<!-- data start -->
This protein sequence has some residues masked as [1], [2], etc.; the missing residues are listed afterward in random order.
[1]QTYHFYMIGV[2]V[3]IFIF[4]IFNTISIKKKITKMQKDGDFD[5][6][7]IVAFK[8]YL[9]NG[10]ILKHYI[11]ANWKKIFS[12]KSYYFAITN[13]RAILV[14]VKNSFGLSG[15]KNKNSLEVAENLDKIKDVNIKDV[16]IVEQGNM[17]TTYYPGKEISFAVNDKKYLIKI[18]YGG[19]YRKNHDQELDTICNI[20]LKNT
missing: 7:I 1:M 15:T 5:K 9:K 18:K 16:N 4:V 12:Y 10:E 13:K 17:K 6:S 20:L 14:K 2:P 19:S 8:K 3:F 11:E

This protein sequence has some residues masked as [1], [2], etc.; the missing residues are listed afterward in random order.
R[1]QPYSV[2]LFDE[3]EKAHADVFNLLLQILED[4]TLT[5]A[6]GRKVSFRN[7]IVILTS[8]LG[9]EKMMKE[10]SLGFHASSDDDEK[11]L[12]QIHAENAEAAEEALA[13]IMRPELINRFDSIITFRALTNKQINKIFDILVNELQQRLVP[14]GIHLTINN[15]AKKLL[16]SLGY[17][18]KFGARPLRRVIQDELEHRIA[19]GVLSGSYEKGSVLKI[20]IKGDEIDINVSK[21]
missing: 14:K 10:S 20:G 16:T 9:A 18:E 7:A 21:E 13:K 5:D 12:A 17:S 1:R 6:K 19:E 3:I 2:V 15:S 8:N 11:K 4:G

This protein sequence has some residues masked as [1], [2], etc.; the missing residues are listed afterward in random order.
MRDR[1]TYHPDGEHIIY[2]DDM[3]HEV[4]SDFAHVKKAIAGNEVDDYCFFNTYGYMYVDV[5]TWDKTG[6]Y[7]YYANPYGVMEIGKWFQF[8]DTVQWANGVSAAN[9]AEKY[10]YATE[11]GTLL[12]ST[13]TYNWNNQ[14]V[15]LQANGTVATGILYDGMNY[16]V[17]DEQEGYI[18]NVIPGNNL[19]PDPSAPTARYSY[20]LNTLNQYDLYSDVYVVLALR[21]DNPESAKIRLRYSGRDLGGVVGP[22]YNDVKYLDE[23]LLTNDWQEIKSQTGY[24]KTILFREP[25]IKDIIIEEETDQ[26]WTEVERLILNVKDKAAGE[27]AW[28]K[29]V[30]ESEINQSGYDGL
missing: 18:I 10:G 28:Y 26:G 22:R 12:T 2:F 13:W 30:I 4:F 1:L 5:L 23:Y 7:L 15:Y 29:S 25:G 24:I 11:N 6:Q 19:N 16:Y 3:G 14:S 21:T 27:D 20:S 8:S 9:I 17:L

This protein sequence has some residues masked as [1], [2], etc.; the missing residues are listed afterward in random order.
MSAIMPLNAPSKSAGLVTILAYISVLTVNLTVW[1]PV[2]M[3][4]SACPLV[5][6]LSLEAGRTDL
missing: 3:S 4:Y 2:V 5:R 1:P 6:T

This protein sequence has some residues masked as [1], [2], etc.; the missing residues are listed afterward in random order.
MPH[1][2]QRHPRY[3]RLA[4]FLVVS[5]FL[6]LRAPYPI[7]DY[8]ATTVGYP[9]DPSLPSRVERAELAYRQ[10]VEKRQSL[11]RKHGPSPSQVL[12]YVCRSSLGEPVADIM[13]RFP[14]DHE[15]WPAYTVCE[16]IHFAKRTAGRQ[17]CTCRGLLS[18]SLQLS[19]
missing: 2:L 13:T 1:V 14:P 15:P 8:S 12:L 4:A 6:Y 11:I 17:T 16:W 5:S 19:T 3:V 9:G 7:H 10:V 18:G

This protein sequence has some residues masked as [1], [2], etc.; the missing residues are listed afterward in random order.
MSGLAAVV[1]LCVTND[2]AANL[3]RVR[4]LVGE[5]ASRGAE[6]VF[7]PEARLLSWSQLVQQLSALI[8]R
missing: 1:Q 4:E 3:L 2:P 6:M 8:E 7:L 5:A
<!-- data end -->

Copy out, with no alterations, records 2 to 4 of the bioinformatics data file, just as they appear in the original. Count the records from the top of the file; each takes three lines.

This protein sequence has some residues masked as [1], [2], etc.; the missing residues are listed afterward in random order.
R[1]QPYSV[2]LFDE[3]EKAHADVFNLLLQILED[4]TLT[5]A[6]GRKVSFRN[7]IVILTS[8]LG[9]EKMMKE[10]SLGFHASSDDDEK[11]L[12]QIHAENAEAAEEALA[13]IMRPELINRFDSIITFRALTNKQINKIFDILVNELQQRLVP[14]GIHLTINN[15]AKKLL[16]SLGY[17][18]KFGARPLRRVIQDELEHRIA[19]GVLSGSYEKGSVLKI[20]IKGDEIDINVSK[21]
missing: 14:K 10:S 20:G 16:T 9:A 18:E 7:A 21:E 13:K 5:D 12:A 17:S 1:R 6:K 19:E 3:I 2:V 15:S 8:N 11:K 4:G

This protein sequence has some residues masked as [1], [2], etc.; the missing residues are listed afterward in random order.
MRDR[1]TYHPDGEHIIY[2]DDM[3]HEV[4]SDFAHVKKAIAGNEVDDYCFFNTYGYMYVDV[5]TWDKTG[6]Y[7]YYANPYGVMEIGKWFQF[8]DTVQWANGVSAAN[9]AEKY[10]YATE[11]GTLL[12]ST[13]TYNWNNQ[14]V[15]LQANGTVATGILYDGMNY[16]V[17]DEQEGYI[18]NVIPGNNL[19]PDPSAPTARYSY[20]LNTLNQYDLYSDVYVVLALR[21]DNPESAKIRLRYSGRDLGGVVGP[22]YNDVKYLDE[23]LLTNDWQEIKSQTGY[24]KTILFREP[25]IKDIIIEEETDQ[26]WTEVERLILNVKDKAAGE[27]AW[28]K[29]V[30]ESEINQSGYDGL
missing: 18:I 10:G 28:Y 26:G 22:R 12:T 2:F 13:W 30:I 4:F 1:L 5:L 23:Y 7:L 15:Y 29:S 25:G 24:I 11:N 6:Q 19:N 16:Y 3:G 14:S 21:T 27:D 20:S 8:S 9:I 17:L

This protein sequence has some residues masked as [1], [2], etc.; the missing residues are listed afterward in random order.
MSAIMPLNAPSKSAGLVTILAYISVLTVNLTVW[1]PV[2]M[3][4]SACPLV[5][6]LSLEAGRTDL
missing: 3:S 4:Y 2:V 5:R 1:P 6:T